I was quite excited about Hidden Through Time. It’s the follow on to Hidden Folks and I thoroughly enjoyed that, but felt it left me a little bit short. After a bit of a stressful period, I was looking for a relaxing game though, and I know that’s exactly what I can expect with the Hidden games. Nice and relaxing, until I can’t find an object then a minute of intense frustration.
Quality is easy to spot
If you’ve done a Where’s Wally book, you know what you’re getting with Hidden Through Time. Instead of trying to locate Wally though, you have to try to find several different objects that are dotted around the map. Some are sneakily hidden behind different objects, some are moving around the map and you need to be quick to click them, and some are much more easy to locate. It’s basically the current generation of Where’s Wally books.
Hidden Through Time does a marvellous job of pushing beyond the bar previously set by its predecessor, Hidden Folks. There are plenty of brilliantly constructed maps and hundreds of objectives to find, but in this edition, you also have a map maker. With a built in online mode, so you can instantly share your map and play other people’s maps. Currently, as the game is new, there are quite a few maps where you can tell the creator is just learning the ropes, but the map maker is incredibly powerful. Everything that is in the game, is in the map maker, and so if you want to make a challenge for someone, you can really test their limits with the creation tool.
Standard to the Hidden franchise, the game is absolutely adorable. There are some really cute animals and humans dotted around every map, and every object can be interacted with. Most just make a little noise, but some will perform an action as well, giving you a bit more to do in the game in order to find everything that Hidden Through Time has to offer. It also has a soothing, relaxing and enjoyable soundtrack too. It’s one of those soundtracks that you could leave on and work to, because it’s so chill. I did the exact same thing while I was writing this review!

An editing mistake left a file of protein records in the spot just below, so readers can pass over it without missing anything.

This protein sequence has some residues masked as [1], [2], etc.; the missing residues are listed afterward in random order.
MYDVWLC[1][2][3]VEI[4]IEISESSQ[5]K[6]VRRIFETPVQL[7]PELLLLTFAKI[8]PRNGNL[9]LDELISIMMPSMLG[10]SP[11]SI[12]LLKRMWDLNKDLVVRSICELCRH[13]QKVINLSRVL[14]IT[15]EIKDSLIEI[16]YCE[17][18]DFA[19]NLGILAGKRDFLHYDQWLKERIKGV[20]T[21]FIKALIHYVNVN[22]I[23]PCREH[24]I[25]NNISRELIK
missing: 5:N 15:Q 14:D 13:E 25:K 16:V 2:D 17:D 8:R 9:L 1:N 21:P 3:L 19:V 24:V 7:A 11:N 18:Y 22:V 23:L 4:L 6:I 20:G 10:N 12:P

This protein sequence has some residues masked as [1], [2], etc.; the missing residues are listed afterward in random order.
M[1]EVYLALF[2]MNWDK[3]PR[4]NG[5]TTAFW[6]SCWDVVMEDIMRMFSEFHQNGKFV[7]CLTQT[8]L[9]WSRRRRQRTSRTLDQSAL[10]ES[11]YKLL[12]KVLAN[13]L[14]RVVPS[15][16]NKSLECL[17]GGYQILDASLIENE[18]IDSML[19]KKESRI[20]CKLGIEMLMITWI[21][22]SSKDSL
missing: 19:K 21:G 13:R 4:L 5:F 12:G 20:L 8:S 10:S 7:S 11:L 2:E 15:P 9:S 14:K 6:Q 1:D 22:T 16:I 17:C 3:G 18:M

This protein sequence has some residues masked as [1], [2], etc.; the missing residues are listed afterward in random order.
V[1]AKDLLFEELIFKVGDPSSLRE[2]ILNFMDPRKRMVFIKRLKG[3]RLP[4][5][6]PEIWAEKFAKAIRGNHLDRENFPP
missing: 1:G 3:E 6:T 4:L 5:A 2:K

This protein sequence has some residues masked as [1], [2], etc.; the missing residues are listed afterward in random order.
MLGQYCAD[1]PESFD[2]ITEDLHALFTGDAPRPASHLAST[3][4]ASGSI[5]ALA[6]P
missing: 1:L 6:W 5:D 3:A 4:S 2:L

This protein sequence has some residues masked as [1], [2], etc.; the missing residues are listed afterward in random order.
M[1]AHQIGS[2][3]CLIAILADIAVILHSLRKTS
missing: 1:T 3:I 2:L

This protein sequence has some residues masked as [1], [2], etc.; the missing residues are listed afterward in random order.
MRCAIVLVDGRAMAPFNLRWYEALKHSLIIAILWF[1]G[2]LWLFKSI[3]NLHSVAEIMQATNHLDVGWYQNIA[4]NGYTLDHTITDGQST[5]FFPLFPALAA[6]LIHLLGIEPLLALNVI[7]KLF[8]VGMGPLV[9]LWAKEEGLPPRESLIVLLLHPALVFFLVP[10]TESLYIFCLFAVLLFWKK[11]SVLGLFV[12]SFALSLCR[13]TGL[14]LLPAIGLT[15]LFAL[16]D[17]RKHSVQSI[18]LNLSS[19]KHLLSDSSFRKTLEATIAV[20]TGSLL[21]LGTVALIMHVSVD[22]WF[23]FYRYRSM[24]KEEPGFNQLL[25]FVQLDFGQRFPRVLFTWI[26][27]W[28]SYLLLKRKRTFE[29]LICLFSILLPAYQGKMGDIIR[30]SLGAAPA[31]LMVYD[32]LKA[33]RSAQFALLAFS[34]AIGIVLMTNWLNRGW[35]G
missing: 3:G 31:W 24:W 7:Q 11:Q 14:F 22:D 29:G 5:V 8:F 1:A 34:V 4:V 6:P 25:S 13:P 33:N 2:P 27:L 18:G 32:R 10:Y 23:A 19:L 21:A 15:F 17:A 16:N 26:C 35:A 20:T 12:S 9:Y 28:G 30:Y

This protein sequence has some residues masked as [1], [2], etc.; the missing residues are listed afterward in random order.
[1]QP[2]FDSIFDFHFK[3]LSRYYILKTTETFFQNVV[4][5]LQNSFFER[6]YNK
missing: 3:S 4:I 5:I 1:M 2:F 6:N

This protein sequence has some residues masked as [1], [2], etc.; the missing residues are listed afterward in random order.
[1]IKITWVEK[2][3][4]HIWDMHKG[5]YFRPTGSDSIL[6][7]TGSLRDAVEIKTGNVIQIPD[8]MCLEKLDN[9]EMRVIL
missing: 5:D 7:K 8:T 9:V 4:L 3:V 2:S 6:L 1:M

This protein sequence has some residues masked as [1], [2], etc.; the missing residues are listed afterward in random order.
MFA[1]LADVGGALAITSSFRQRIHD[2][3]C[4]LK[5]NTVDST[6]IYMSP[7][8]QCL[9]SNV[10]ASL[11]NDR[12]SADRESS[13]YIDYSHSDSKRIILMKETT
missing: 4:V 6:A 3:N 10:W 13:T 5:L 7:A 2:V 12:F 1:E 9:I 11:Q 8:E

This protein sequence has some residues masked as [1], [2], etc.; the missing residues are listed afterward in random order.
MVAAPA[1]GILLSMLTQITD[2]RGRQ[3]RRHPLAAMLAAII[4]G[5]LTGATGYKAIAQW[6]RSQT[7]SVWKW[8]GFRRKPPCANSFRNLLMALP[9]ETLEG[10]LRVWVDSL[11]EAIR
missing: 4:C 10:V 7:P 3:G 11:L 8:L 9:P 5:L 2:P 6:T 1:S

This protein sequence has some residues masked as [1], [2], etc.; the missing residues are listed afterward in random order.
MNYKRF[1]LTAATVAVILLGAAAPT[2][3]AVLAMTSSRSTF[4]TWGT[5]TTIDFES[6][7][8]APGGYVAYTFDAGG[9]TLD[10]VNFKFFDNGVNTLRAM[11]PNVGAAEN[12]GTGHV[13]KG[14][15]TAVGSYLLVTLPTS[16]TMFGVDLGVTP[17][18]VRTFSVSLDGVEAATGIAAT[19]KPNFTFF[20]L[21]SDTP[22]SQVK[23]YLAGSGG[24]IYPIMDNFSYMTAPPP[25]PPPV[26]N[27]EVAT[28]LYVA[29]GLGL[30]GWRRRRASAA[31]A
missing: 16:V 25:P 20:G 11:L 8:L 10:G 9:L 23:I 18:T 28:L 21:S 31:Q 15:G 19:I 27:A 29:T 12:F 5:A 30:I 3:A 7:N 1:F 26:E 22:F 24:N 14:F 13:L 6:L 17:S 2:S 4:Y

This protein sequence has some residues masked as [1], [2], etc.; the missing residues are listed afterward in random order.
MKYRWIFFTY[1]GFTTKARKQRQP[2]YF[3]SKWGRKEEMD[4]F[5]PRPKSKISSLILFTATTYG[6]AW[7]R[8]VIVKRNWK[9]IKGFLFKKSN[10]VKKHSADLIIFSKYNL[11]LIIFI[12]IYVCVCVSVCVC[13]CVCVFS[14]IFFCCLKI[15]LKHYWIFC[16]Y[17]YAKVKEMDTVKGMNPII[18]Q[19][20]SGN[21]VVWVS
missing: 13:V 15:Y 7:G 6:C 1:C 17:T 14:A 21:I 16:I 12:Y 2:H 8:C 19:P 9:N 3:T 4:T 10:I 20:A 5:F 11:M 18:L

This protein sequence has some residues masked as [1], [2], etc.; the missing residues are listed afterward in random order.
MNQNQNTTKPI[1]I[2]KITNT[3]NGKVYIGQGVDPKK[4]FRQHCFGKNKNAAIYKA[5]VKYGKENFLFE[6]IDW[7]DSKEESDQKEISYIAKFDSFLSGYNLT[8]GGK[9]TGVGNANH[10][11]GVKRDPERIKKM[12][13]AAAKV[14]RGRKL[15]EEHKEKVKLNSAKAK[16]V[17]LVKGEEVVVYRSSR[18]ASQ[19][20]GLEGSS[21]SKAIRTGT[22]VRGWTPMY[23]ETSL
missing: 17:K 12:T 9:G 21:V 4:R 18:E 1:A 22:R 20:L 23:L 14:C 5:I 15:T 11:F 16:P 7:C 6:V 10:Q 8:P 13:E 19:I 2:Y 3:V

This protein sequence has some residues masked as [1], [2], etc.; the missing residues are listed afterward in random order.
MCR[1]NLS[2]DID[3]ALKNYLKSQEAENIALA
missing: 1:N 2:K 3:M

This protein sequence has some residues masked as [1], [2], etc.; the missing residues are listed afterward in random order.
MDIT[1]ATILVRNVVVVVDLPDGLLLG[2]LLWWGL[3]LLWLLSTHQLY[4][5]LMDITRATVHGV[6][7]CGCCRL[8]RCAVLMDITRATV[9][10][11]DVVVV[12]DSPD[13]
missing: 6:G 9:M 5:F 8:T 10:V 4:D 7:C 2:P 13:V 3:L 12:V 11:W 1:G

Occasionally, the clues with the items you have to find aren’t particularly great. It’s a very rare occurrence, but given that I’d want my child to play this, there were a few clues where I’d wonder if they would know where to look. Aside from that, there are occasionally some hints that aren’t as simple as finding them. Again, there were only a handful, and you are invited to click on everything in sight, but it feels like it’s a bit of a stretch from the usual objectives and I spent ages trying to figure one clue out, only to realise I had to click on some stone obelisks to carve them down. It’s harsh to describe it as a flaw, but as it’s unexpected, I’d say it fits as one.
The Final Word
Hidden Through Time is a terrific little game. The story mode is quite short, but the ability to make and play online maps is fantastic and gives the game so much replayability. Couple that with the adorable factor and the fact that my only gripe is a very thin one, and it leaves you with a very fine game. It’s definitely one that you could give to children as well, and it’ll keep them occupied for hours.